DETERMINING ANTLION SPECIES DIVERSITY IN GWINNETT COUNTY USING GENETIC ANALYSIS OF THE CO1 GENE **
Antlions, also known as doodle bugs (Family: Myrmeleontidae), are insects found around the world, including Gwinnett County, Georgia. Antlion larvae are ambush predators that build pits in the sand to capture their prey. Their main food source is ants and other small prey that fall into the antlion's pits. There are approximately 100 or more antlion species in North America. The main goal of the project is to determine the various species present in Gwinnett County, Georgia with genetic analysis using the CO1 gene. It is hypothesized, based on morphological differences, that there are at least three distinct species existing in Gwinnett County, Georgia. Through the use of DNA analysis, we will investigate the DNA sequences of the antlions we have collected in order to differentiate the species. This data will be correlated to characteristics collected in another study which focuses on principal coordinate analysis (PCoA) analysis of the morphological features of antlions.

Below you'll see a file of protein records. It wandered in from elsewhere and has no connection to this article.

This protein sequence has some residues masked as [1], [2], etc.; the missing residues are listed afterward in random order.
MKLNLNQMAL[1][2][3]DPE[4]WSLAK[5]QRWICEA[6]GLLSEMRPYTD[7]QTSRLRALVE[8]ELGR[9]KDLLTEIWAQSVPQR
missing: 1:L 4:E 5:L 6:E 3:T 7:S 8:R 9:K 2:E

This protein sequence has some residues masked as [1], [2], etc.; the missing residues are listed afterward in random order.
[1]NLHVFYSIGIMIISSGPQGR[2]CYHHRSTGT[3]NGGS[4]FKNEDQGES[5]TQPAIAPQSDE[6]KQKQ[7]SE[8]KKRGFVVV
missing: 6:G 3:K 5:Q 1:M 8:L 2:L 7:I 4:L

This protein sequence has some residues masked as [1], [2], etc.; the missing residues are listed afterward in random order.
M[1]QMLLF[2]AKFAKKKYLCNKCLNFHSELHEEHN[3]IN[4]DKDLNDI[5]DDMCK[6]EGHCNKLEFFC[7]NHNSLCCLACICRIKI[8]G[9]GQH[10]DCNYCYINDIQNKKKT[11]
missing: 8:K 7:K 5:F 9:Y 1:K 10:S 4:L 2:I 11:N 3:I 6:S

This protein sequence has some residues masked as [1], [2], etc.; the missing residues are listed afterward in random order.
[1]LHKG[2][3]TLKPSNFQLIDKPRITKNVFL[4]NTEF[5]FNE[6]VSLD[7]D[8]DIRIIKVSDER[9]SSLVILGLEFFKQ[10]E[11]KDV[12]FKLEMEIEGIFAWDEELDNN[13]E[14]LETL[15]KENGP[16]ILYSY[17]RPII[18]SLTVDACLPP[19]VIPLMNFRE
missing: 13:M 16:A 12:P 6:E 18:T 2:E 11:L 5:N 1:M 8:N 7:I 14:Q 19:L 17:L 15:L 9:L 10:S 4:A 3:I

Serrano Rocha*, Kassiel N.; Yaceczko*, Madelyn D.; Schlueter, Mark A.; and Cain, Patrick W.
"DETERMINING ANTLION SPECIES DIVERSITY IN GWINNETT COUNTY USING GENETIC ANALYSIS OF THE CO1 GENE **,"
Georgia Journal of Science, Vol. 77, No. 1, Article 77.
Available at: https://digitalcommons.gaacademy.org/gjs/vol77/iss1/77